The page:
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TwoDrunkOwls

Gyro PVA support problems

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I am having problems getting a successful PVA support print on my new UM3.  I decided to try the gyro because it came with the printer.  If anything was going to succeed it would be this, right?  Wrong.  All but one of my previous attempts using PVA had failed.  See this post.  I was getting gaps in the support where it failed to extrude.  The gyro support printed OK for many more layers than any previous attempt but then, in the last couple of hours of course, the support stopped extruding, as seen here:

IMG_0425.thumb.JPG.32a4e9e424163ec4518ac99aad767ae2.JPG

 

It looks to me that the support began extruding worse and worse until it failed:

 

IMG_0426.thumb.JPG.a9eb5d8e0feecfa8737252144f0c4228.JPGIMG_0445.thumb.JPG.c78383c0b5702fea96194265567094a2.JPG

 

 

 

 

 

 

 

 

 

 

 

 

 

 

 

If you look closely you can see 'stripes' in what little PVA was being extruded:

 

IMG_0438_LI.thumb.jpg.628058e66c03877ea3e60800fbdab522.jpg

 

 

Has anyone seen this before? 

 

While I am not sure about the strange stripes I am thinking the extrusion problem is moisture related.  If this is moisture related, why does too much moisture in PVA stop printers from extruding?  I extruded a good two meters of PVA after I aborted the print.  There was no sign of cooked PVA but it had bubbles all through it and snapped a few times so the stuff was wet.  I am drying it  out on the print bed now as per Ultimaker's instructions.  It will be interesting to see if the desiccant turns color at all (turns green with moisture).  It did when I dried out PVA that came with the printer.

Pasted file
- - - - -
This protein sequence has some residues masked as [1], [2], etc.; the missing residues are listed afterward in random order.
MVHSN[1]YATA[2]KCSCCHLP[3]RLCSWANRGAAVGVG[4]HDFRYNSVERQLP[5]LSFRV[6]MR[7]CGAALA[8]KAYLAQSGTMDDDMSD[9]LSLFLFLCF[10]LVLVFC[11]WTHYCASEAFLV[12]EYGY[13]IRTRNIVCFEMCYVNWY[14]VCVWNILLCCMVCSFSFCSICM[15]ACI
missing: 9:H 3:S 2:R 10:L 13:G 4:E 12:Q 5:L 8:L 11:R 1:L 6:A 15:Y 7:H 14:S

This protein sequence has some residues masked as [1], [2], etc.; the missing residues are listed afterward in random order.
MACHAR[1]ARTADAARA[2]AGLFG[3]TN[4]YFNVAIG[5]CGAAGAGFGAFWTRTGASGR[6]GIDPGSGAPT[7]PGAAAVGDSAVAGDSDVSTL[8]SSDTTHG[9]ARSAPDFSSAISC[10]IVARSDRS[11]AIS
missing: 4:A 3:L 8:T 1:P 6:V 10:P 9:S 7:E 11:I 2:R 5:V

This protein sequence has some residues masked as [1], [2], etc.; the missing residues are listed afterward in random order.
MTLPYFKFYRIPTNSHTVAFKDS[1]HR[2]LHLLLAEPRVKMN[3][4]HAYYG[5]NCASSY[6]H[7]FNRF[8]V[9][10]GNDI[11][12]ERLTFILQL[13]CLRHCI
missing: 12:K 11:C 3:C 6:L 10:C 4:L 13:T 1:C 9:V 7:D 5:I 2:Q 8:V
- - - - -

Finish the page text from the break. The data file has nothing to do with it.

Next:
IMG_0415.thumb.JPG.15b3828727f962060352100dc73d8cb3.JPG

 

IMG_0417.thumb.JPG.b7ef92017f0ef67089863066d2f768c0.JPG

 

 

 

 

 

 

 

 

 

 

 

 

 

 

Any suggestions?  Words of wisdom?  What the heck are those stripes?  Why is the sky blue?

 

Regards,

TwoDrunkOwls

 

IMG_0419.JPG

Edited by TwoDrunkOwls
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The bubbles are humidity in the PVA. The cooking is not always visible, but the bubbles are a dead giveaway. And you may need to do a series of hot and cold pulls to clear out the nozzle. I am surprised you do not see charring on the outside of the nozzle, but probably is on the inside causing it to build up and clog the passage through the nozzle.